First For Wildlife

Promoting conservation, outdoor education, and humanitarian programs worldwide.

CITES Issue: Hunting Trophies

This week’s CITES Issue article will be the last post in our series of issues for the upcoming 17th Conference of the Parties (CoP17).  CoP17 officially begins on Saturday, 24 September. Even though this week’s article is not about a particular species, the issue – general hunting trophy regulation – is one with which all hunters around the world should be concerned.

CoP17_Rhino_hpIssue Explained

To export a hunting trophy of any species that is listed on CITES Appendix I or II, each hunter must first acquire a CITES export permit from the country in which the animal was harvested.  And, to grant an export permit, the country must first make a finding that the “export will not be detrimental to the survival of the species.”  This finding is often referred to as a non-detriment finding or NDF.  As there are many hunted species listed on CITES Appendix I or II, standards used to regulate how NDFs are made impact numerous hunters throughout the world.

The European Union has submitted a proposal that, if adopted, would increase the burden required for a country to make a NDF for trade in hunting trophies of any species listed on Appendix I or II.  For example, among other requirements, the EU’s proposal would require that for any Appendix I species, an exporting country must find that hunting produces “tangible conservation benefits for the species concerned.”  Another example, the EU’s proposal would require that hunting “provide benefits to local communities” for Appendix II species.

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SCI and SCI Foundation’s Position

SCI and SCI Foundation agree that hunting does do the things required by the EU’s proposal – it provides conservation benefits for the hunted species and benefits local communities.  However, the language used in the EU’s proposal is vague, undefined, and open to interpretation.  How much “tangible conservation benefits” is required?  How much benefit must hunting bring to local communities?  How is the country of export required to prove such benefits?

These new requirements could easily be used by importing countries to block the importation of hunting trophies because hunters cannot meet ambiguous and arbitrary standards set by the importing country – something that the EU is very likely trying to do.  SCI and SCI Foundation oppose the EU’s proposal because it effectively raises the bar for NDFs related to hunting trophies to something more than non-detriment; it raises the standard to enhancement.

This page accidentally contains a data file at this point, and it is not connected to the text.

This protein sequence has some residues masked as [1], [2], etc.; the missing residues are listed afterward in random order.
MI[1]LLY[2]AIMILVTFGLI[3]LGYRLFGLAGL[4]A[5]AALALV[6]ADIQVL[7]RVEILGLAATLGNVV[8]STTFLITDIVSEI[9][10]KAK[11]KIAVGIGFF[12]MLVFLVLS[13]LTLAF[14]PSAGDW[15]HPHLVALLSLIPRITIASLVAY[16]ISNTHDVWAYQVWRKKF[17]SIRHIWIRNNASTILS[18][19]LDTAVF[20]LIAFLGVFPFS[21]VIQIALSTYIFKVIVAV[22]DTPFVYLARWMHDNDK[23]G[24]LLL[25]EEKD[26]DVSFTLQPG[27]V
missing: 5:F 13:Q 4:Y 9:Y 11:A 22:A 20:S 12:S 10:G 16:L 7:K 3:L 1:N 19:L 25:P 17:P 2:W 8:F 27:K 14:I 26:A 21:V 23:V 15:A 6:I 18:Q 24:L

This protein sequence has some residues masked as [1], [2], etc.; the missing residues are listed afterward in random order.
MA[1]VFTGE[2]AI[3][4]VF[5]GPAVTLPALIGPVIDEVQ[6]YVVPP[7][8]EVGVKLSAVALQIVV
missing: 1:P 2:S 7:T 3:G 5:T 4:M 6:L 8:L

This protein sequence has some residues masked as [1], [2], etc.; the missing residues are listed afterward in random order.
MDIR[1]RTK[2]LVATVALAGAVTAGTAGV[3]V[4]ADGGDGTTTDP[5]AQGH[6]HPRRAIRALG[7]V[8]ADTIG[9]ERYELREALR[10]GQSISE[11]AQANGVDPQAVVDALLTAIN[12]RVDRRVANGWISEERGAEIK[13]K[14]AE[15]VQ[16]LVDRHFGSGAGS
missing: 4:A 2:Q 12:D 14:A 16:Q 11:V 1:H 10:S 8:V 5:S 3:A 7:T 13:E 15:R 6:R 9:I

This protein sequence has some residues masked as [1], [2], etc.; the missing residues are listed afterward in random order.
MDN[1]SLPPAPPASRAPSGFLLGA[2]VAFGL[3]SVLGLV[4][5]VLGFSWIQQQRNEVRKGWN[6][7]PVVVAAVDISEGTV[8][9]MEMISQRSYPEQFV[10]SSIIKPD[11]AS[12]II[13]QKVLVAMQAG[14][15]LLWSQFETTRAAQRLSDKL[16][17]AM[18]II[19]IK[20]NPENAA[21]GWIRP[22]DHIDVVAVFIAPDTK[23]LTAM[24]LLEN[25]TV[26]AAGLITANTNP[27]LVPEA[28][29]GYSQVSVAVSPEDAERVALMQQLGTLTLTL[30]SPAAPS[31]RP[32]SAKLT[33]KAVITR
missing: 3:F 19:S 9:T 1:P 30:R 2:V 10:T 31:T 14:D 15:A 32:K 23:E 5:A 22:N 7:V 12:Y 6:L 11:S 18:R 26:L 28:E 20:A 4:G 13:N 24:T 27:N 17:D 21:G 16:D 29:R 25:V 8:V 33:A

As the proposal raises the bar above the current non-detriment standard, the EU’s proposal goes beyond the standard found in the Convention text and agreed to by all members of CITES.  It is questionable whether the proposal can even be considered by the Parties.  If it is considered, the introduction of this enhancement-esque concept will set a precedent for other types of trade in Appendix I and II listed species.

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Why Should Hunters Care

Sport hunting is beneficial to conservation because it generates critical revenues for wildlife conservation.  If the EU’s proposal is adopted, hunting programs throughout the world, not just in Africa, will be detrimentally impacted with less funding because hunters who cannot export/import their harvested wildlife will likely not hunt or pay far less to do so.  Of course, less funding equals less conservation.

The IUCN recognizes the value of sustainable use hunting programs and recently published a paper that encouraged the European Union and other CITES Parties to consider the negative impacts of over-burdensome standards related to trade in hunting trophies.  SCI and SCI Foundation hope that all CITES Parties consider the negative consequences of such actions and reject the EU’s proposal to further restrict trade in hunting trophies.

CoP17 takes place in Johannesburg from 24 September – October 5, 2016.  Stay tuned to SCI and SCI Foundation’s blogs and SCI member alerts for updates on CoP17 issues important to all hunters.
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